Promotion of undergraduate student thinking and learning in the realm of sustainable production is a new focus for horticulture curricula. In a writing intensive course, Greenhouse Management (Hort 3002W; University of Minnesota), students focus their learning of sustainability by writing peer-reviewed, 3-phase ‘Worldwide
[...] Read more.
Promotion of undergraduate student thinking and learning in the realm of sustainable production is a new focus for horticulture curricula. In a writing intensive course, Greenhouse Management (Hort 3002W; University of Minnesota), students focus their learning of sustainability by writing peer-reviewed, 3-phase ‘Worldwide Sustainable Horticultural Crop Production Papers’ on past, present, and future prospects for sustainability. The USA is used as an in-class example throughout the semester while each student focuses their writing on a specific country of their choosing. Their papers focus on eight goals for each country across the three Phases: I—their choice of a country, definition of sustainability, identification of historical production practices, current production statistics; II—current production practices and integration of historical/current practices (ranked strategies); III—finalized sustainable development strategy, design of a future sustainable, controlled-environment production facility. The last two goals (Phase III) provide plant breeders with potential breeding objectives for country-specific cultivar development within a sustainable production framework. Completed papers are web-published for global availability to enable each country’s researchers and policy makers to access sustainable ideas for future development. In 2009–2010, ‘Worldwide Sustainable Horticultural Crop Production Papers’ were published for 41 countries which were downloaded 3900 times in 19 months through April 2011. This large readership indicates such an assignment can generate interest in either undergraduate writing about developing sustainable horticulture and/or the topic area itself, although the exact purpose of the downloads or the location of the users could not be determined. Full article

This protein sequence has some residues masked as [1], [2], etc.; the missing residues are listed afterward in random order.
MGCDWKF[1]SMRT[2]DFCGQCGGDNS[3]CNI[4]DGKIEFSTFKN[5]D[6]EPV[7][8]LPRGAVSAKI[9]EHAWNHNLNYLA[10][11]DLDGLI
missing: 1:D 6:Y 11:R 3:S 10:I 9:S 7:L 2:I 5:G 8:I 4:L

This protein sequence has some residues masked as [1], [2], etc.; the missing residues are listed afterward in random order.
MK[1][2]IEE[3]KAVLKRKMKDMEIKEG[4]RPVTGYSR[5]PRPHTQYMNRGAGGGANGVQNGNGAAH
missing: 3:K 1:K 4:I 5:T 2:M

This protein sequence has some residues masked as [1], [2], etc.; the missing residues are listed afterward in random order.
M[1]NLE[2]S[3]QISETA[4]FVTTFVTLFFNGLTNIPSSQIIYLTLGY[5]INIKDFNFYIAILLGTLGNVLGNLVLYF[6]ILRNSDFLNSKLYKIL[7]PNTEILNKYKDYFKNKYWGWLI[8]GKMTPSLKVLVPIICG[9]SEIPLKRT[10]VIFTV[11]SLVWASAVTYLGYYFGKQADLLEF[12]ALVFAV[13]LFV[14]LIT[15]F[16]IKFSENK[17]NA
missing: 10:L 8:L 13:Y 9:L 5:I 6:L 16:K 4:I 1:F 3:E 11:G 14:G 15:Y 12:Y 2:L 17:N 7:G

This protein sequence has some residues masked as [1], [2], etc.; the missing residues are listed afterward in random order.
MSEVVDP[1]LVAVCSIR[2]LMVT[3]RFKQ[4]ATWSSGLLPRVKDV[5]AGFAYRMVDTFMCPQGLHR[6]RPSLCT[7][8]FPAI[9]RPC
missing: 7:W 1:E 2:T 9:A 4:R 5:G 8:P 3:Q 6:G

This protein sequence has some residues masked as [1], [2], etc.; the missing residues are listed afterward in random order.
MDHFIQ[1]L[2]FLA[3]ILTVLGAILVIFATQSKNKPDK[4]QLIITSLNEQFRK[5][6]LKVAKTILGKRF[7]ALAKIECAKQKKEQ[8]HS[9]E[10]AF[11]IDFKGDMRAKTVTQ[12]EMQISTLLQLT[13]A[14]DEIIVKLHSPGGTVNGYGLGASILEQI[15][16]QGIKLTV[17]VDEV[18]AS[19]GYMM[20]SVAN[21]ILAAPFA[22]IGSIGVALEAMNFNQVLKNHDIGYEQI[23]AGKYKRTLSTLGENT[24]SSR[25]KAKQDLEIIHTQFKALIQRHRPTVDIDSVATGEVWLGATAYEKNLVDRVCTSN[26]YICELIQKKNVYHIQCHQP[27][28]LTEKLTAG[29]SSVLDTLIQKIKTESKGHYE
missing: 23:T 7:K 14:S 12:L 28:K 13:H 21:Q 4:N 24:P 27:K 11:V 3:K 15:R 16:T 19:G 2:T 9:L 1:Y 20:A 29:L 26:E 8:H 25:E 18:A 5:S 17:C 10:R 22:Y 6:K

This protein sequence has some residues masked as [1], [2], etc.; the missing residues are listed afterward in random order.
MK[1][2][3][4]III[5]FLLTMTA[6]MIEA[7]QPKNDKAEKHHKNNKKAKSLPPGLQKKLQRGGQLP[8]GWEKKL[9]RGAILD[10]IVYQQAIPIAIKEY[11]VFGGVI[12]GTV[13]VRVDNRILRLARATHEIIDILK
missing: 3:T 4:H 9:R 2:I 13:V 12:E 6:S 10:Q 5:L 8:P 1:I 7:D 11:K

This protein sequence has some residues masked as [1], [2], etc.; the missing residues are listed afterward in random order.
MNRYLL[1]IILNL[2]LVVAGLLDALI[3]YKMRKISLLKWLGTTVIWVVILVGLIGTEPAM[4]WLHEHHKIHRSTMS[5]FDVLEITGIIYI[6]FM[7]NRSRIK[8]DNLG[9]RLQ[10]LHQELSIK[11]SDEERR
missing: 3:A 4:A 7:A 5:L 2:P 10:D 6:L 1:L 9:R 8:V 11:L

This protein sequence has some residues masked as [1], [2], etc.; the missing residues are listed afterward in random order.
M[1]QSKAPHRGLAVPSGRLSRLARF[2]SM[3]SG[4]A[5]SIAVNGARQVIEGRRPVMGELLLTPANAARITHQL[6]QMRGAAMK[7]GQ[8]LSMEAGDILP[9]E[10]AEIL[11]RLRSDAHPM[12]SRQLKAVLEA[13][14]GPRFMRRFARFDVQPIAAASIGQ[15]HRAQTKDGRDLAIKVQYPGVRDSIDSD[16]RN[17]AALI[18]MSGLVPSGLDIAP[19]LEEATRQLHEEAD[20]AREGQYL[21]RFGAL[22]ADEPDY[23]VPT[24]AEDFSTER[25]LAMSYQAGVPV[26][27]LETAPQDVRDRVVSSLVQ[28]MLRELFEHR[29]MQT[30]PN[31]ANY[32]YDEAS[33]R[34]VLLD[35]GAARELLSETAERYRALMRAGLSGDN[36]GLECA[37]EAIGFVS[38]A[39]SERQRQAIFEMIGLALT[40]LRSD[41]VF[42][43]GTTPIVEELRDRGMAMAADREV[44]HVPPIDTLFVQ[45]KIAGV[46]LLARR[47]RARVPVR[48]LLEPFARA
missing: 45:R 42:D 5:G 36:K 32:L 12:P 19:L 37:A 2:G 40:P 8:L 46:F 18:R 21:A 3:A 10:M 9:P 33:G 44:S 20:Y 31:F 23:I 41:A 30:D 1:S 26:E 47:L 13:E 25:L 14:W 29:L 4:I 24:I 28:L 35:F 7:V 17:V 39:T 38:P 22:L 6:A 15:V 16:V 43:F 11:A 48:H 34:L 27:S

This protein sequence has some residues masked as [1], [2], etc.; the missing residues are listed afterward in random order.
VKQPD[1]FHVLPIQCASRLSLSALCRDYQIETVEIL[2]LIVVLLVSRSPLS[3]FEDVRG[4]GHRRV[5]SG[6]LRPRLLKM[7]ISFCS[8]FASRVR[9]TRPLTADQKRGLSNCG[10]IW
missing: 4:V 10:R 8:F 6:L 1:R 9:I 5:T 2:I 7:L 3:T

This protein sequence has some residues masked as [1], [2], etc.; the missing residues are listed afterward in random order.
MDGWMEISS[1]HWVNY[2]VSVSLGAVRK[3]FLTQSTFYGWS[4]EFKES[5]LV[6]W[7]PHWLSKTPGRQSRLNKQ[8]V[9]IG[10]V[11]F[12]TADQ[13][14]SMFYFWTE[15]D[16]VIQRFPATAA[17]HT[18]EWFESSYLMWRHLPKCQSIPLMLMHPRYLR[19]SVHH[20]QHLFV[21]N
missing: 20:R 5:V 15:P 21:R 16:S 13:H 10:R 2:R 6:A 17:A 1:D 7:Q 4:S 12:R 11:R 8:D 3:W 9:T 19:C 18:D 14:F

(This article belongs to the Special Issue Plant Breeding for Sustainable Agriculture)
Open AccessArticle Phenotypic Changes in Different Spinach Varieties Grown and Selected under Organic Conditions
Sustainability 2011, 3(9), 1616-1636; doi:10.3390/su3091616
Received: 9 June 2011 / Revised: 17 August 2011 / Accepted: 24 August 2011 / Published: 23 September 2011
Cited by 5 | PDF Full-text (1855 KB) | HTML Full-text | XML Full-text
Abstract
Organic and low-input agriculture needs flexible varieties that can buffer environmental stress and adapt to the needs of farmers. We implemented an experiment to investigate the evolutionary capacities of a sample of spinach (Spinacia oleracea L.) population varieties for a number of
[...] Read more.
Organic and low-input agriculture needs flexible varieties that can buffer environmental stress and adapt to the needs of farmers. We implemented an experiment to investigate the evolutionary capacities of a sample of spinach (Spinacia oleracea L.) population varieties for a number of phenotypic traits. Three farmers cultivated, selected and multiplied one or several populations over two years on their farms. The third year, the versions of the varieties cultivated and selected by the different farmers were compared to the original seed lots they had been given. After two cycles of cultivation and on-farm mass selection, all the observed varieties showed significant phenotypic changes (differences between the original version and the version cultivated by farmers) for morphological and phenological traits. When the divergence among versions within varieties was studied, the results show that the varieties conserved their identity, except for one variety, which evolved in such a way that it may now be considered two different varieties. The heterogeneity of the population varieties was assessed in comparison with a commercial F1 hybrid used as control, and we found no specific differences in phenotypic diversity between the hybrid and population varieties. The phenotypic changes shown by the population varieties in response to on-farm cultivation and selection could be useful for the development of specific adaptation. These results call into question the current European seed legislation and the requirements of phenotypic stability for conservation varieties. Full article
(This article belongs to the Special Issue Plant Breeding for Sustainable Agriculture)
Open AccessArticle Improving Nitrogen Use Efficiency in Crops for Sustainable Agriculture
Sustainability 2011, 3(9), 1452-1485; doi:10.3390/su3091452
Received: 4 May 2011 / Revised: 5 August 2011 / Accepted: 17 August 2011 / Published: 7 September 2011
Cited by 39 | PDF Full-text (797 KB) | HTML Full-text | XML Full-text
Abstract